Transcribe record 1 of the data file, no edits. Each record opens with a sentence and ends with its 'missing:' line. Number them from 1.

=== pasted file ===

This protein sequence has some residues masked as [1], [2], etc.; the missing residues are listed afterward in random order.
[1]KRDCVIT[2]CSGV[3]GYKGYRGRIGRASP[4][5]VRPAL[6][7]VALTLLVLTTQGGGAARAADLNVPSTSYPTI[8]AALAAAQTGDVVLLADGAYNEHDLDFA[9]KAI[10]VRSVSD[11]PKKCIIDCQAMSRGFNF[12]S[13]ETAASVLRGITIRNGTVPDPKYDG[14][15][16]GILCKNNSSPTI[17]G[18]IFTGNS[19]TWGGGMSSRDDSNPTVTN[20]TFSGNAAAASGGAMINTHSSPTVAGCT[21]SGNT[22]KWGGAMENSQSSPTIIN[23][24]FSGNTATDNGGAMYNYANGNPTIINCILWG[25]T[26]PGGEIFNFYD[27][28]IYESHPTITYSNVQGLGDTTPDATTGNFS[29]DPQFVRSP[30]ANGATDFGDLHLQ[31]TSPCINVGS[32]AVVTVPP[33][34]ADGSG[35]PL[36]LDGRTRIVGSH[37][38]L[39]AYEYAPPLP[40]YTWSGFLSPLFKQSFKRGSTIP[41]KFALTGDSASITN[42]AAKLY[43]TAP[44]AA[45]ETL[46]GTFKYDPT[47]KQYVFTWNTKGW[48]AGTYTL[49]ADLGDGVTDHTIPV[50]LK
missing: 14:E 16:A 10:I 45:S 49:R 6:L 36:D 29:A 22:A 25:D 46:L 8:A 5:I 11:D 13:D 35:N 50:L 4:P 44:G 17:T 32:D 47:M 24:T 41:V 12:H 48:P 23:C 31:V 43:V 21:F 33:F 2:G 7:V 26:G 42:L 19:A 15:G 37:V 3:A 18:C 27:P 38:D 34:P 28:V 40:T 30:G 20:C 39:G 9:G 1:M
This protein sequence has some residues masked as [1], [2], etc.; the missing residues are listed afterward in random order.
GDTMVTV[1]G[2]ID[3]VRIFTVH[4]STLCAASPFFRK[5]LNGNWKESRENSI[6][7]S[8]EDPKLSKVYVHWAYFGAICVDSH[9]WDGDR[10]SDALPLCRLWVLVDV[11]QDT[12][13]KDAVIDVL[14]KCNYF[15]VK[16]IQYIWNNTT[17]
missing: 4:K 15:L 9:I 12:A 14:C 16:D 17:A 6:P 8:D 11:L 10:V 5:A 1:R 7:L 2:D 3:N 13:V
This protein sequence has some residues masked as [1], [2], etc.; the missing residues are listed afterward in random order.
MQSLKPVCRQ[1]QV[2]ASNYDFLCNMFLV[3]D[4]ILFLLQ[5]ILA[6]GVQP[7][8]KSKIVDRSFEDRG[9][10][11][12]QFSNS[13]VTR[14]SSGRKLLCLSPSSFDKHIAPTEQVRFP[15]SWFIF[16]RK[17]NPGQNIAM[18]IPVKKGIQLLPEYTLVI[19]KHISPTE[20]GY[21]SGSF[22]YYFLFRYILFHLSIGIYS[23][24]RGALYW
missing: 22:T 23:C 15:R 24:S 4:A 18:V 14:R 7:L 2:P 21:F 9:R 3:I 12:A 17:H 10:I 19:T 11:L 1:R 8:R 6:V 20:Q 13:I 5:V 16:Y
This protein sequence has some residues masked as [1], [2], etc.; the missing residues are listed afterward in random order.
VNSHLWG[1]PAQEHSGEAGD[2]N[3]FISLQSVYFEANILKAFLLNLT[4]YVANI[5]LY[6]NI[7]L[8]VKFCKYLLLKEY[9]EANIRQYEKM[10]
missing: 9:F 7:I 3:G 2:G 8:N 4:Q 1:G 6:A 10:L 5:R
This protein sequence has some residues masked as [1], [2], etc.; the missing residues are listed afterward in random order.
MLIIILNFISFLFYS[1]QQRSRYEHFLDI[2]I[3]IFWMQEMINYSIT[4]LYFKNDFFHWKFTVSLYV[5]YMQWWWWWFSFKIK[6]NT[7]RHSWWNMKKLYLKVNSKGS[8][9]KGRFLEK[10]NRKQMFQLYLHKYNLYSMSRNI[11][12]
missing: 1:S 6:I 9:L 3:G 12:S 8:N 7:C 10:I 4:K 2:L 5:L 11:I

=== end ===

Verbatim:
This protein sequence has some residues masked as [1], [2], etc.; the missing residues are listed afterward in random order.
[1]KRDCVIT[2]CSGV[3]GYKGYRGRIGRASP[4][5]VRPAL[6][7]VALTLLVLTTQGGGAARAADLNVPSTSYPTI[8]AALAAAQTGDVVLLADGAYNEHDLDFA[9]KAI[10]VRSVSD[11]PKKCIIDCQAMSRGFNF[12]S[13]ETAASVLRGITIRNGTVPDPKYDG[14][15][16]GILCKNNSSPTI[17]G[18]IFTGNS[19]TWGGGMSSRDDSNPTVTN[20]TFSGNAAAASGGAMINTHSSPTVAGCT[21]SGNT[22]KWGGAMENSQSSPTIIN[23][24]FSGNTATDNGGAMYNYANGNPTIINCILWG[25]T[26]PGGEIFNFYD[27][28]IYESHPTITYSNVQGLGDTTPDATTGNFS[29]DPQFVRSP[30]ANGATDFGDLHLQ[31]TSPCINVGS[32]AVVTVPP[33][34]ADGSG[35]PL[36]LDGRTRIVGSH[37][38]L[39]AYEYAPPLP[40]YTWSGFLSPLFKQSFKRGSTIP[41]KFALTGDSASITN[42]AAKLY[43]TAP[44]AA[45]ETL[46]GTFKYDPT[47]KQYVFTWNTKGW[48]AGTYTL[49]ADLGDGVTDHTIPV[50]LK
missing: 14:E 16:A 10:I 45:S 49:R 6:L 36:D 29:A 22:A 25:D 46:L 8:A 5:I 11:D 13:D 35:N 50:L 4:P 44:G 17:T 32:D 47:M 24:T 41:V 12:H 48:P 23:C 31:V 43:V 21:F 33:F 2:G 7:V 26:G 42:L 19:A 15:G 37:V 3:A 18:C 27:P 38:D 34:P 28:V 40:T 30:G 20:C 39:G 9:G 1:M